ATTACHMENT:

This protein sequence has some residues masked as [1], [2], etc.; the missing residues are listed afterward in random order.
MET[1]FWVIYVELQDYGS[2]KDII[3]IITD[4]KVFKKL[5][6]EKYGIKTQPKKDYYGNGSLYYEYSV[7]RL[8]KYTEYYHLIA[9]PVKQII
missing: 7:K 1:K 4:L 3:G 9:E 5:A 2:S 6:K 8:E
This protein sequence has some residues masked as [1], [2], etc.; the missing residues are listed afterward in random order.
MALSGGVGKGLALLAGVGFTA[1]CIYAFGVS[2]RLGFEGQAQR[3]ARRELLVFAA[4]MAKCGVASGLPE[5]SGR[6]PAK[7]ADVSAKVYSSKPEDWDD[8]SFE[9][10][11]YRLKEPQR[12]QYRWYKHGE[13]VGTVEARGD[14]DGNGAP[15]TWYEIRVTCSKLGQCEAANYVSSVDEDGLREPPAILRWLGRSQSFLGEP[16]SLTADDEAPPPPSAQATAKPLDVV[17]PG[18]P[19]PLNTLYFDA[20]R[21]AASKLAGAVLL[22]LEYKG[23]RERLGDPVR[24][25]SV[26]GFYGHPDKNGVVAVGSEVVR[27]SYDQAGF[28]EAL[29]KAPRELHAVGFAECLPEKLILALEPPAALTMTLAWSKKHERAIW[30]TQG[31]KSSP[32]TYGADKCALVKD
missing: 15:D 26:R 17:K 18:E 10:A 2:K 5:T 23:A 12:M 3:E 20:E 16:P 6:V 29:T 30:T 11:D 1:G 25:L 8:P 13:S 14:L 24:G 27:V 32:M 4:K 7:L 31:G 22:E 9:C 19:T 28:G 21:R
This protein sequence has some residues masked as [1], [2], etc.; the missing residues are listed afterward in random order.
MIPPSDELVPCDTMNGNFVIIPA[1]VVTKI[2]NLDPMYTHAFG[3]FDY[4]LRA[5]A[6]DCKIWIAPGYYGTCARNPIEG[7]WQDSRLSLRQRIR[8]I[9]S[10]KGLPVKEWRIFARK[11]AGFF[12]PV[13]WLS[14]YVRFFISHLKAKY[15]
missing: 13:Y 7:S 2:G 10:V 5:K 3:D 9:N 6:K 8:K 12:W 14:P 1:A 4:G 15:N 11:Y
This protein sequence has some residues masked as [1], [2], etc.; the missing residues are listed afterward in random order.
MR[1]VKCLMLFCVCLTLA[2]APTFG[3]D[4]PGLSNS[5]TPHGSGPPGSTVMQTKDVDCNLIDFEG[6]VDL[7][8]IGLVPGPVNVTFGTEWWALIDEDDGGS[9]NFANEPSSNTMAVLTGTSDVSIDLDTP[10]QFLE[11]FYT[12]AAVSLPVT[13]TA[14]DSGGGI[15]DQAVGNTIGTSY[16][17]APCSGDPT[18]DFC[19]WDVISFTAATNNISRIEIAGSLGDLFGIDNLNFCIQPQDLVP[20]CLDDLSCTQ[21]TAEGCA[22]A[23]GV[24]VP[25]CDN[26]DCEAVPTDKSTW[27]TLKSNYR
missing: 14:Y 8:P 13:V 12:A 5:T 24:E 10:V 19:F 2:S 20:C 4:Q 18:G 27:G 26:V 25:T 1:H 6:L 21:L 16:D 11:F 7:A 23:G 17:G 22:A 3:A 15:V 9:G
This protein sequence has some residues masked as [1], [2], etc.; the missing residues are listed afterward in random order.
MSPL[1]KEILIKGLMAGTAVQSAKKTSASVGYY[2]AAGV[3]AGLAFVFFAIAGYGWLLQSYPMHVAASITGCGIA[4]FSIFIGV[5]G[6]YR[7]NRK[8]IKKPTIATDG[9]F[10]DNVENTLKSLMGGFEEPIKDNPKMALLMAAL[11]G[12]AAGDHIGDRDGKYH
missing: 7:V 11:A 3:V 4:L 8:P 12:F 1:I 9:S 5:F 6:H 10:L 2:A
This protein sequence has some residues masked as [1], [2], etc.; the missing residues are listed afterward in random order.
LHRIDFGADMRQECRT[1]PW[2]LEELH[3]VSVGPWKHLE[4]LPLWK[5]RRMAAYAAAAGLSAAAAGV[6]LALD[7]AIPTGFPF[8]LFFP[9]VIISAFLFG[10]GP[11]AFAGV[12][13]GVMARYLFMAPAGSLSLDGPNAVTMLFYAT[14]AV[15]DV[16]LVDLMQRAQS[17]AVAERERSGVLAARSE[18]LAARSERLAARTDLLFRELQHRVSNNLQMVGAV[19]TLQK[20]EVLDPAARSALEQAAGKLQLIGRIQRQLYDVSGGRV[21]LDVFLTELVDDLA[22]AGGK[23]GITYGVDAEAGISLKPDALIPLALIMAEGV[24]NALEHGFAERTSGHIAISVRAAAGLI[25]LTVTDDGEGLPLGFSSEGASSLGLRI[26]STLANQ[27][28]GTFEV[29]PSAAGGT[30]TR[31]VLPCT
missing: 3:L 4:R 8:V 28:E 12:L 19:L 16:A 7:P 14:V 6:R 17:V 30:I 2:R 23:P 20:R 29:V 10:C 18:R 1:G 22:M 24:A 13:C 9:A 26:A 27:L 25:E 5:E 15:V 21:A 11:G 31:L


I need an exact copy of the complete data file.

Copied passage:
This protein sequence has some residues masked as [1], [2], etc.; the missing residues are listed afterward in random order.
MET[1]FWVIYVELQDYGS[2]KDII[3]IITD[4]KVFKKL[5][6]EKYGIKTQPKKDYYGNGSLYYEYSV[7]RL[8]KYTEYYHLIA[9]PVKQII
missing: 7:K 1:K 4:L 3:G 9:E 5:A 2:S 6:K 8:E
This protein sequence has some residues masked as [1], [2], etc.; the missing residues are listed afterward in random order.
MALSGGVGKGLALLAGVGFTA[1]CIYAFGVS[2]RLGFEGQAQR[3]ARRELLVFAA[4]MAKCGVASGLPE[5]SGR[6]PAK[7]ADVSAKVYSSKPEDWDD[8]SFE[9][10][11]YRLKEPQR[12]QYRWYKHGE[13]VGTVEARGD[14]DGNGAP[15]TWYEIRVTCSKLGQCEAANYVSSVDEDGLREPPAILRWLGRSQSFLGEP[16]SLTADDEAPPPPSAQATAKPLDVV[17]PG[18]P[19]PLNTLYFDA[20]R[21]AASKLAGAVLL[22]LEYKG[23]RERLGDPVR[24][25]SV[26]GFYGHPDKNGVVAVGSEVVR[27]SYDQAGF[28]EAL[29]KAPRELHAVGFAECLPEKLILALEPPAALTMTLAWSKKHERAIW[30]TQG[31]KSSP[32]TYGADKCALVKD
missing: 15:D 26:R 17:K 18:E 10:A 2:K 5:T 23:A 12:M 3:E 20:E 16:P 6:V 29:T 30:T 11:D 1:G 25:L 8:P 13:S 14:L 24:G 27:V 32:M 4:K 7:L 31:G 22:E 9:C 19:T 28:G 21:R
This protein sequence has some residues masked as [1], [2], etc.; the missing residues are listed afterward in random order.
MIPPSDELVPCDTMNGNFVIIPA[1]VVTKI[2]NLDPMYTHAFG[3]FDY[4]LRA[5]A[6]DCKIWIAPGYYGTCARNPIEG[7]WQDSRLSLRQRIR[8]I[9]S[10]KGLPVKEWRIFARK[11]AGFF[12]PV[13]WLS[14]YVRFFISHLKAKY[15]
missing: 13:Y 7:S 2:G 10:V 5:K 3:D 9:N 6:K 8:K 12:W 14:P 1:A 4:G 15:N 11:Y
This protein sequence has some residues masked as [1], [2], etc.; the missing residues are listed afterward in random order.
MR[1]VKCLMLFCVCLTLA[2]APTFG[3]D[4]PGLSNS[5]TPHGSGPPGSTVMQTKDVDCNLIDFEG[6]VDL[7][8]IGLVPGPVNVTFGTEWWALIDEDDGGS[9]NFANEPSSNTMAVLTGTSDVSIDLDTP[10]QFLE[11]FYT[12]AAVSLPVT[13]TA[14]DSGGGI[15]DQAVGNTIGTSY[16][17]APCSGDPT[18]DFC[19]WDVISFTAATNNISRIEIAGSLGDLFGIDNLNFCIQPQDLVP[20]CLDDLSCTQ[21]TAEGCA[22]A[23]GV[24]VP[25]CDN[26]DCEAVPTDKSTW[27]TLKSNYR
missing: 14:Y 8:P 13:V 12:A 5:T 24:E 10:V 19:F 2:S 20:C 4:Q 18:G 27:G 26:V 25:T 1:H 6:L 21:L 16:D 11:F 7:A 23:G 17:G 22:A 3:A 15:V 9:G
This protein sequence has some residues masked as [1], [2], etc.; the missing residues are listed afterward in random order.
MSPL[1]KEILIKGLMAGTAVQSAKKTSASVGYY[2]AAGV[3]AGLAFVFFAIAGYGWLLQSYPMHVAASITGCGIA[4]FSIFIGV[5]G[6]YR[7]NRK[8]IKKPTIATDG[9]F[10]DNVENTLKSLMGGFEEPIKDNPKMALLMAAL[11]G[12]AAGDHIGDRDGKYH
missing: 7:V 11:A 3:V 4:L 8:P 12:F 1:I 9:S 5:F 6:H 10:L 2:A
This protein sequence has some residues masked as [1], [2], etc.; the missing residues are listed afterward in random order.
LHRIDFGADMRQECRT[1]PW[2]LEELH[3]VSVGPWKHLE[4]LPLWK[5]RRMAAYAAAAGLSAAAAGV[6]LALD[7]AIPTGFPF[8]LFFP[9]VIISAFLFG[10]GP[11]AFAGV[12][13]GVMARYLFMAPAGSLSLDGPNAVTMLFYAT[14]AV[15]DV[16]LVDLMQRAQS[17]AVAERERSGVLAARSE[18]LAARSERLAARTDLLFRELQHRVSNNLQMVGAV[19]TLQK[20]EVLDPAARSALEQAAGKLQLIGRIQRQLYDVSGGRV[21]LDVFLTELVDDLA[22]AGGK[23]GITYGVDAEAGISLKPDALIPLALIMAEGV[24]NALEHGFAERTSGHIAISVRAAAGLI[25]LTVTDDGEGLPLGFSSEGASSLGLRI[26]STLANQ[27][28]GTFEV[29]PSAAGGT[30]TR[31]VLPCT
missing: 3:L 4:R 8:V 28:E 12:L 19:L 16:A 7:P 14:V 6:R 17:V 30:I 2:R 23:P 20:R 29:V 10:C 18:R 1:G 22:M 24:A 13:C 9:A 26:A 27:L 25:E 5:E 15:V 21:A 11:G 31:L